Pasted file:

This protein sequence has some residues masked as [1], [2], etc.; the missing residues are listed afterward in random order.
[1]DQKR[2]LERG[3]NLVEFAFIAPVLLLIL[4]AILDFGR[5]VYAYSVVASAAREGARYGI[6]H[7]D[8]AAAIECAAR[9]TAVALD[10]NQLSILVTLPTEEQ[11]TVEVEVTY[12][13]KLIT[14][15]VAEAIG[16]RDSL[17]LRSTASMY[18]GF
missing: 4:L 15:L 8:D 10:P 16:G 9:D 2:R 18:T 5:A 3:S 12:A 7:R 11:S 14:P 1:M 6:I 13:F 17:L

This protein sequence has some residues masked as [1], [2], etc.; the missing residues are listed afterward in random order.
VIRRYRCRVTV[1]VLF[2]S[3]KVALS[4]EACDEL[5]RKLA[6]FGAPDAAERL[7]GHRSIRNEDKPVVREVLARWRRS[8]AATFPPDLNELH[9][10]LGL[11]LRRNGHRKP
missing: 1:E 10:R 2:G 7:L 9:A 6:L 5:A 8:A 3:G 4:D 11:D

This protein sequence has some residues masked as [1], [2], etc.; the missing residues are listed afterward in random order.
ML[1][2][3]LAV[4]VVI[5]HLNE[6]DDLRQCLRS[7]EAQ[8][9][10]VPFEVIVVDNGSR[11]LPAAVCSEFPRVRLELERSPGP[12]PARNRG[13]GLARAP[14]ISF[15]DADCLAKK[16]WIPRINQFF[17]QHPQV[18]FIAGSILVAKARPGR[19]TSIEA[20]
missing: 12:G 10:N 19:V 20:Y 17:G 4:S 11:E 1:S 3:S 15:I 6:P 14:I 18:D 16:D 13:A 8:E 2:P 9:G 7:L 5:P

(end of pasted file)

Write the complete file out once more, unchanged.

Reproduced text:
This protein sequence has some residues masked as [1], [2], etc.; the missing residues are listed afterward in random order.
[1]DQKR[2]LERG[3]NLVEFAFIAPVLLLIL[4]AILDFGR[5]VYAYSVVASAAREGARYGI[6]H[7]D[8]AAAIECAAR[9]TAVALD[10]NQLSILVTLPTEEQ[11]TVEVEVTY[12][13]KLIT[14][15]VAEAIG[16]RDSL[17]LRSTASMY[18]GF
missing: 4:L 15:L 8:D 10:P 16:G 9:D 2:R 18:T 5:A 3:S 12:A 7:R 11:S 14:P 1:M 6:I 13:F 17:L

This protein sequence has some residues masked as [1], [2], etc.; the missing residues are listed afterward in random order.
VIRRYRCRVTV[1]VLF[2]S[3]KVALS[4]EACDEL[5]RKLA[6]FGAPDAAERL[7]GHRSIRNEDKPVVREVLARWRRS[8]AATFPPDLNELH[9][10]LGL[11]LRRNGHRKP
missing: 1:E 10:R 2:G 7:L 9:A 6:L 5:A 8:A 3:G 4:D 11:D

This protein sequence has some residues masked as [1], [2], etc.; the missing residues are listed afterward in random order.
ML[1][2][3]LAV[4]VVI[5]HLNE[6]DDLRQCLRS[7]EAQ[8][9][10]VPFEVIVVDNGSR[11]LPAAVCSEFPRVRLELERSPGP[12]PARNRG[13]GLARAP[14]ISF[15]DADCLAKK[16]WIPRINQFF[17]QHPQV[18]FIAGSILVAKARPGR[19]TSIEA[20]
missing: 12:G 10:N 19:V 20:Y 17:G 4:S 11:E 1:S 3:S 15:I 6:P 14:I 18:D 16:D 13:A 8:E 2:P 9:G 7:L 5:P